When I began taking the Test and Measurement course that I was required to take in order to complete my degree, I began to feel overwhelmed as I was reading about Plectica, Facebook support group, WordPress, and Swarm Learning. (On a complex syllabus, I might add). I had no idea what any of this was. I was especially confused by the idea of Swarm Learning. The course seemed to be centered around Swarm Learning. I began to feel stressed out at the thought of learning in a way that I had never even heard of. My professor, Jamie Schwandt, was completely convinced that Swarm Learning was the most effective way to learn.

As I began reading about Swarm Learning, I decided to have an open mind about it and to give it a chance. Thankfully, having an open mind worked in my favor.

While it can be overwhelming and confusing, Swarm Learning helps evolve our texts, assignments, and syllabus because it shows us how to learn and how we prefer to learn, it teaches you how to think, not what to think, and it gives us the ability to make changes to better meet our needs.

I know what you are thinking… “What in the world do you mean by, ‘evolve your texts, assignments, and syllabus?’”

Let me explain:

When the course instructor and student both believe in the power of Swarm Learning, you will begin thinking about how you prefer to learn. I quickly learned that I do not learn the best from a task if there is too much information to be learned and absorbed. I learn best when I am given smaller amounts of information at a time. I would much rather learn about a topic in small amounts over a long period of time rather than learning about a topic in large amounts over a short period of time. The beginning of the course honestly made me feel overwhelmed because I felt that every assignment was giving me way too much information at one time. In other words, I was learning so much new information that I was having a hard time absorbing it all.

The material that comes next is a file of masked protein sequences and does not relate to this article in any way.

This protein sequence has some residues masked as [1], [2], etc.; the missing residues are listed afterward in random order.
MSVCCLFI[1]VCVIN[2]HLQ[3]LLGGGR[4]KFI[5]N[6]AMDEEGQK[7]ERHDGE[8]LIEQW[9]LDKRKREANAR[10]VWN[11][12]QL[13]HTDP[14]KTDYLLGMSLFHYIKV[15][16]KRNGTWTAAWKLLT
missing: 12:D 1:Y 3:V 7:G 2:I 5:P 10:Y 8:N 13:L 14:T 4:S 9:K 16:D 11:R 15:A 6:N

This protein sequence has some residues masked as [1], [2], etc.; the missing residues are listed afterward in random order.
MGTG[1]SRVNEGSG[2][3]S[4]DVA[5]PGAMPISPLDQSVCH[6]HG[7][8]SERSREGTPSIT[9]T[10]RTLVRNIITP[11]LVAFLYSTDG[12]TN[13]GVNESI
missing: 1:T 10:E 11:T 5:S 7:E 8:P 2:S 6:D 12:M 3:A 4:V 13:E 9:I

In addition to Swarm Learning showing me how I learn best, it showed me how to learn, not what to learn. Jamie Schwandt’s assignment designs, or layouts, were truthfully confusing to me and made me feel frustrated. They were different to me, and because we are people of habit, it stressed me out. (It seems that I really hated my professor. This is NOT the case. Keep reading for a happy ending). While these assignments like, knowledge trails, essay maps, and feedback trails were overwhelming, they turned out to be exactly what my brain needed in order to understand the class.

These assignments were designed to help us completely see the information we learned, see how to connect all of the concepts together, and see how we were responsible for the learning that occurred. Swarm Learning never tells you what to think, it shows you how to think. These assignments helped show me how I think and how my brain works.

Finally, (this is the happy part) Swarm Learning gives you the ability to change a course/concepts according to your needs. Because Swarm Learning is about showing you how you learn best and showing you how to think and what not to think, it showed me that the assignments at the beginning of the course were not the best for me. I found myself trying to learn too much at one time, and it was taking so much time that it led me to feel overwhelmed and rushed to do the assignments. Thankfully, Jamie Schwandt believes in Swarm Learning and believes in the power of feedback. A few classmates and I reached out to Jamie Schwandt via WordPress, email, and Survey Monkey and explained that this was not going too well for us. Because we have a professor who listens, cares, and believes in Swarm Learning, he evolved the assignments to make them better meet our needs.

If our professor was not a believer in this type of learning, did not value feedback, and did not introduce Swarm Learning to us, I do not think a lot of my classmates (or myself) would have made it through the course. We saw how we learn best, relayed that information to him through Survey Monkey, and he adapted to meet our needs.

I will forever be grateful to Dr. Schwandt, the Test and Measurement course at Fort Hays State University, and Swarm Learning for changing my beliefs on learning. This will help me in my courses to come.

Reference

Schwandt, J. (2018, October 8). Swarm Learning: How Student Feedback Changes aClass in Progress. Retrieved December 9, 2019, from https://medium.com/@jamieschwandt/swarm-learning-how-student-feedback-changes-a-class-in-progress-87f59e4a35a1.